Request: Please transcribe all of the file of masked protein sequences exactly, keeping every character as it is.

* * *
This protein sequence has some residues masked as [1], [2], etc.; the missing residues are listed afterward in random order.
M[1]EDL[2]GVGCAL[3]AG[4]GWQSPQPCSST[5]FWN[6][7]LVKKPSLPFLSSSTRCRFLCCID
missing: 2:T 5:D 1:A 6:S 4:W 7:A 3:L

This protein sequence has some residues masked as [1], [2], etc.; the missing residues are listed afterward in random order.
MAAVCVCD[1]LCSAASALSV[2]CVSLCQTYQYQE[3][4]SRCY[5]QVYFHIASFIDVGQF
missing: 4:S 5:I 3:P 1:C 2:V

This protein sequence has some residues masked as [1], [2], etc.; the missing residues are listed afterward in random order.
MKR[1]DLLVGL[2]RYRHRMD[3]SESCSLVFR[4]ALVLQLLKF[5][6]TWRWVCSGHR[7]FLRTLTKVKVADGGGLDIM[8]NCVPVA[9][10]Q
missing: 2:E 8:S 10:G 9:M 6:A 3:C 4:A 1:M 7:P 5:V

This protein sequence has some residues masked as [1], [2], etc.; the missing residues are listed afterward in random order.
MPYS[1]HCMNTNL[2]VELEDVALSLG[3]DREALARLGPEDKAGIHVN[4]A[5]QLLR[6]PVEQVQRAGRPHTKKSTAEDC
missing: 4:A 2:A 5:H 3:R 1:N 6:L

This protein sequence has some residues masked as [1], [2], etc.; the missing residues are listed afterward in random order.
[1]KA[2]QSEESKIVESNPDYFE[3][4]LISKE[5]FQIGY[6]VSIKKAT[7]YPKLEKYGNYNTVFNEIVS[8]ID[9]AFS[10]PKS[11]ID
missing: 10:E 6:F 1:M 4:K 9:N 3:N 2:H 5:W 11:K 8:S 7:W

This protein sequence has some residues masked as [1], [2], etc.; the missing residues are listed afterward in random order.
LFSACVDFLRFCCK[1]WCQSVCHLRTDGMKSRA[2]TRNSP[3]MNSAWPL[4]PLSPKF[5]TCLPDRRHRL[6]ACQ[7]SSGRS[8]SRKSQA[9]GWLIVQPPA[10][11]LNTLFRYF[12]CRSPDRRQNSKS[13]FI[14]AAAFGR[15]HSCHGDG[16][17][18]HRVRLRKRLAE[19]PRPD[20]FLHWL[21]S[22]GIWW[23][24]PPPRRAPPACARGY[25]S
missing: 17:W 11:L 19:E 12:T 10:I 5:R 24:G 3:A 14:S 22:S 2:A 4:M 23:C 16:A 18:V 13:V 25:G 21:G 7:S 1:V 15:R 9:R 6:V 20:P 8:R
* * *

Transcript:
This protein sequence has some residues masked as [1], [2], etc.; the missing residues are listed afterward in random order.
M[1]EDL[2]GVGCAL[3]AG[4]GWQSPQPCSST[5]FWN[6][7]LVKKPSLPFLSSSTRCRFLCCID
missing: 2:T 5:D 1:A 6:S 4:W 7:A 3:L

This protein sequence has some residues masked as [1], [2], etc.; the missing residues are listed afterward in random order.
MAAVCVCD[1]LCSAASALSV[2]CVSLCQTYQYQE[3][4]SRCY[5]QVYFHIASFIDVGQF
missing: 4:S 5:I 3:P 1:C 2:V

This protein sequence has some residues masked as [1], [2], etc.; the missing residues are listed afterward in random order.
MKR[1]DLLVGL[2]RYRHRMD[3]SESCSLVFR[4]ALVLQLLKF[5][6]TWRWVCSGHR[7]FLRTLTKVKVADGGGLDIM[8]NCVPVA[9][10]Q
missing: 2:E 8:S 10:G 9:M 6:A 3:C 4:A 1:M 7:P 5:V

This protein sequence has some residues masked as [1], [2], etc.; the missing residues are listed afterward in random order.
MPYS[1]HCMNTNL[2]VELEDVALSLG[3]DREALARLGPEDKAGIHVN[4]A[5]QLLR[6]PVEQVQRAGRPHTKKSTAEDC
missing: 4:A 2:A 5:H 3:R 1:N 6:L

This protein sequence has some residues masked as [1], [2], etc.; the missing residues are listed afterward in random order.
[1]KA[2]QSEESKIVESNPDYFE[3][4]LISKE[5]FQIGY[6]VSIKKAT[7]YPKLEKYGNYNTVFNEIVS[8]ID[9]AFS[10]PKS[11]ID
missing: 10:E 6:F 1:M 4:K 9:N 3:N 2:H 5:W 11:K 8:S 7:W

This protein sequence has some residues masked as [1], [2], etc.; the missing residues are listed afterward in random order.
LFSACVDFLRFCCK[1]WCQSVCHLRTDGMKSRA[2]TRNSP[3]MNSAWPL[4]PLSPKF[5]TCLPDRRHRL[6]ACQ[7]SSGRS[8]SRKSQA[9]GWLIVQPPA[10][11]LNTLFRYF[12]CRSPDRRQNSKS[13]FI[14]AAAFGR[15]HSCHGDG[16][17][18]HRVRLRKRLAE[19]PRPD[20]FLHWL[21]S[22]GIWW[23][24]PPPRRAPPACARGY[25]S
missing: 17:W 11:L 19:E 12:T 10:I 5:R 24:G 3:A 14:S 22:S 2:A 4:M 23:C 16:A 18:V 13:V 25:G 21:G 7:S 1:V 15:R 9:R 6:V 20:P 8:R